Argument: Legalizing prostitution will help the fight against HIV/AIDS
- Priscilla Alexander, Co-founder of the National Task Force on Prostitution. "Contextual Risk Versus Risk Behaviour". Research for Sex Work. 2001 - "For HIV/AIDS prevention to succeed, the conditions of risk have to change. The context – legal, social, economic – of sex work has to change, with repeal of criminal laws, access to visas and work permits, freedom of movement and association, and occupational safety and health regulations, to reduce the imposition of risk from above. Until then, it will be heroic, strong individuals that can insist on safe behaviours, leaving those who are less heroic, those who are more timid and afraid, to suffer the consequences of the context of risk."
- Glenn Betteridge, LL.B., Senior Policy Analyst for the Canadian HIV/AIDS Legal Network. Quoted in December 13th, 2005. "Report Calls On Federal Government To Decriminalize Prostitution" - "These laws [criminalizing acts associated with prostitution], and the way in which they’re enforced, push sex workers into situations that put their health and safety at risk, and leave them open to stigma and discrimination, violence, and possible exposure to HIV."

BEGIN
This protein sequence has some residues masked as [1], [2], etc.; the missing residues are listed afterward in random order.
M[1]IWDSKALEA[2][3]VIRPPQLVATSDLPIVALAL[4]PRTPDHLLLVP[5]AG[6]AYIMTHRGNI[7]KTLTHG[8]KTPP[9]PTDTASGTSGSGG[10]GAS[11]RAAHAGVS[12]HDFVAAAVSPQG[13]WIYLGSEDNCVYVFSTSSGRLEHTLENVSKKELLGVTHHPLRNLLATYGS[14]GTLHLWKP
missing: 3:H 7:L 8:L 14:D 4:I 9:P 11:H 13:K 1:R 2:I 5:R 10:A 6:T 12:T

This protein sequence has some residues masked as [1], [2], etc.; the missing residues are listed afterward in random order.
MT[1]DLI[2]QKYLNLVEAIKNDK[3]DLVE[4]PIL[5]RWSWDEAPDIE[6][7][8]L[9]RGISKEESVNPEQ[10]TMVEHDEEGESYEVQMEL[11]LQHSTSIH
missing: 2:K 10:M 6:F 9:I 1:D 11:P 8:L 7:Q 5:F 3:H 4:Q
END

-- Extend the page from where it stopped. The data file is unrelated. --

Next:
- Gabriela Silva Leite, Co-ordinator of Rede Nacional de Profissionais do Sexo. NewsHour with Jim Lehrer's. July 16, 2003 - "…[Legal] prostitution is definitely helping to stop AIDS. Since 1989 we were one of the first movements, along with the gay men's movement, to engage in this fight and to work with prevention. Demanding condoms for men, we've been working with the government seriously, and we are one of the players in this fight inside the Brazilian solution to AIDS."
- Australian Federation of AIDS Organizations (AFAO) policy analyst John Godwin. "Two Steps Back?". HIV Australia. April/May 2003' - "Australian sex workers have very low rates of STIs and HIV, and most enjoy better sexual health than the general community. There is a strong culture of safe sex in the industry and condom use is now an almost universal practice. Excellent sexual health standards have been developed voluntarily, without criminalising the involvement of sex workers with STIs or HIV in the industry."